In a collaborative project led by Lars Kasper from the Translational Neuromodeling Unit (TNU) and the Institute for Biomedical Engineering at the University of Zurich and ETH Zurich together with National Imaging Facility (NIF) Fellow Steffen Bollmann from the Centre for Advanced Imaging (CAI), The University of Queensland node, a new open source toolbox for improving fMRI data analysis has been developed.

The physIO simplifies the workflow of incorporating physiological noise correction in fMRI analyses by providing robust pre-processing, fully automated modelling and a user-friendly performance assessment for group studies. All of this is tightly integrated in the open source toolbox SPM, the most widely used software for analysing fMRI data.

The project was started by Lars Kasper to access physiological data, i.e. breathing and heartrate from a Philips MRI scanner. Soon, he extended the toolbox to perform analysis of the physiological data and implemented various noise modelling methods. Steffen Bollmann joined the project in 2013 when he wanted to apply the algorithms to data collected during his PhD on a GE MRI scanner. The toolbox was not compatible with the GE data format and Steffen contributed routines for reading in data from this vendor and developed an algorithm for detecting ECG peaks more robustly. This was required due to poor data quality at times, as Steffen worked with children with Attention Deficit Hyperactivity Disorder (ADHD), who had a hard time lying still in the MRI scanner.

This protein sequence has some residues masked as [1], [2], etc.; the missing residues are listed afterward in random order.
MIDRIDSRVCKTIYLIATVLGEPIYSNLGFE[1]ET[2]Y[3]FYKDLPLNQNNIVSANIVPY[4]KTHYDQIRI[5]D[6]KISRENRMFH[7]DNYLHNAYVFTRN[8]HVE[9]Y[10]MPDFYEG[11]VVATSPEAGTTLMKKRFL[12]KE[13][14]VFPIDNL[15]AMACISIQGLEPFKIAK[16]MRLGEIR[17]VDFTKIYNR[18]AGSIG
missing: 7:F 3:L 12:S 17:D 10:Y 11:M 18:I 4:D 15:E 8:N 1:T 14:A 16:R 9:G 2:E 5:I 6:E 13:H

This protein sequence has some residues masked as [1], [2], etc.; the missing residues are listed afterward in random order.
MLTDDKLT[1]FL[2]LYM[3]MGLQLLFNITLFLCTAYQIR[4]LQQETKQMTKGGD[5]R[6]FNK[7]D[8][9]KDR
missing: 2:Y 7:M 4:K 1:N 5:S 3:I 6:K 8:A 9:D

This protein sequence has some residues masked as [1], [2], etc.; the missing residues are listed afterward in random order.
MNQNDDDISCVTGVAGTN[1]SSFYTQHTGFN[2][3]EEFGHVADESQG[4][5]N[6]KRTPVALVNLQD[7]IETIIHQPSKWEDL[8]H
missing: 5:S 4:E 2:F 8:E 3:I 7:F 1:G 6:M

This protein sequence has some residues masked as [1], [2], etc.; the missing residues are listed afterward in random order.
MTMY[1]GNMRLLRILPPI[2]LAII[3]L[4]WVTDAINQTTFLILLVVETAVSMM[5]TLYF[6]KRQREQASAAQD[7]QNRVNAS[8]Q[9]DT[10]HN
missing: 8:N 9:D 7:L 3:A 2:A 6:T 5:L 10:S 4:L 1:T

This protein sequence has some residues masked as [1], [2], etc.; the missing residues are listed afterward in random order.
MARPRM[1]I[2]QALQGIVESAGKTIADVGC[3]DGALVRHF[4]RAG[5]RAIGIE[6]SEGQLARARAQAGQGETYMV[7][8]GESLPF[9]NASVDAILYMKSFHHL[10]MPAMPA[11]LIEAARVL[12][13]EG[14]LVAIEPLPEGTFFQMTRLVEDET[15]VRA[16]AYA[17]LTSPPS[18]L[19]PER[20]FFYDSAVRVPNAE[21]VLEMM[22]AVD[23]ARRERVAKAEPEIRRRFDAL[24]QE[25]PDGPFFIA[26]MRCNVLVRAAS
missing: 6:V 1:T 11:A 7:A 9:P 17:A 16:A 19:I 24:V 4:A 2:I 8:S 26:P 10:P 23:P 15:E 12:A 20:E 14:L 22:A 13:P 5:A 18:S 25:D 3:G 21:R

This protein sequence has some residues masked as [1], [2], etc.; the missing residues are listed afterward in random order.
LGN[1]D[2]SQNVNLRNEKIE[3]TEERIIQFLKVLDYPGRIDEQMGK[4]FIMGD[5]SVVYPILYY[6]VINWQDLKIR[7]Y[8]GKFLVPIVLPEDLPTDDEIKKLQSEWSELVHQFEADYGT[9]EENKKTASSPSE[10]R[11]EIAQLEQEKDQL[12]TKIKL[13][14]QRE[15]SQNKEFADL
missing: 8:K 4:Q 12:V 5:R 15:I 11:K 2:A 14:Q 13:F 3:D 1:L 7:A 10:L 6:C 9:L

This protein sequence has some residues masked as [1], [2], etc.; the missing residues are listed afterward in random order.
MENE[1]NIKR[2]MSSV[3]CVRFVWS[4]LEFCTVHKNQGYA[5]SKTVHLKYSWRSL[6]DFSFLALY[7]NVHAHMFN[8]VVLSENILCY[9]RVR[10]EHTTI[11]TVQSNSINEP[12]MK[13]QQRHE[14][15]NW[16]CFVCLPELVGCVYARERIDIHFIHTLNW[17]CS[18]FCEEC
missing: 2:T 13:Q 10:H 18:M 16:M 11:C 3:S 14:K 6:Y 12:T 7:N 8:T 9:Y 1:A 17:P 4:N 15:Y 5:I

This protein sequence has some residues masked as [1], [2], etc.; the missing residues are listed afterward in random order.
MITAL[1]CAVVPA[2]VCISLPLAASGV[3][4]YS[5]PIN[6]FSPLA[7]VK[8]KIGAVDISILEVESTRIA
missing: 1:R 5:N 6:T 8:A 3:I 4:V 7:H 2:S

“New features for the toolbox were often developed on weekends when we met and discussed problems and possible solutions. The toolbox and our understanding of the problems we had solved grew during this time and we had more and more people testing it on their data and reporting problems they faced. Now, more than five years after the first lines of code, we have read-in routines for all major MRI vendors and a large repertoire of noise correction methods has been tested and implemented”, Steffen said.

Encouraged by its successful application in several studies including hundreds of volunteers, the team hopes that this open source toolbox will find useful application in future neuroimaging studies of health and disease, particularly in areas strongly affected by physiological noise such as the brainstem.

To download the toolbox, refer to and for more information, contact Dr. Steffen Bollmann (


Translational Neuromodeling Unit (TNU), Institute for Biomedical Engineering, University of Zurich and ETH Zurich, Switzerland
Institute for Biomedical Engineering, ETH Zurich and University of Zurich, Switzerland
Centre for Advanced Imaging, University of Queensland, Brisbane, Australia
Wellcome Trust Centre for Neuroimaging, University College London, London, UK
Max Planck University College London Centre for Computational Psychiatry and Ageing Research, London, UK
Department of Psychiatry and Psychotherapy, Campus Mitte, Charité Universitätsmedizin, Berlin, Germany
Department of Neurology, Schulthess Clinic, Zurich, Switzerland
Max Planck Institute for Metabolism Research, Cologne, Germany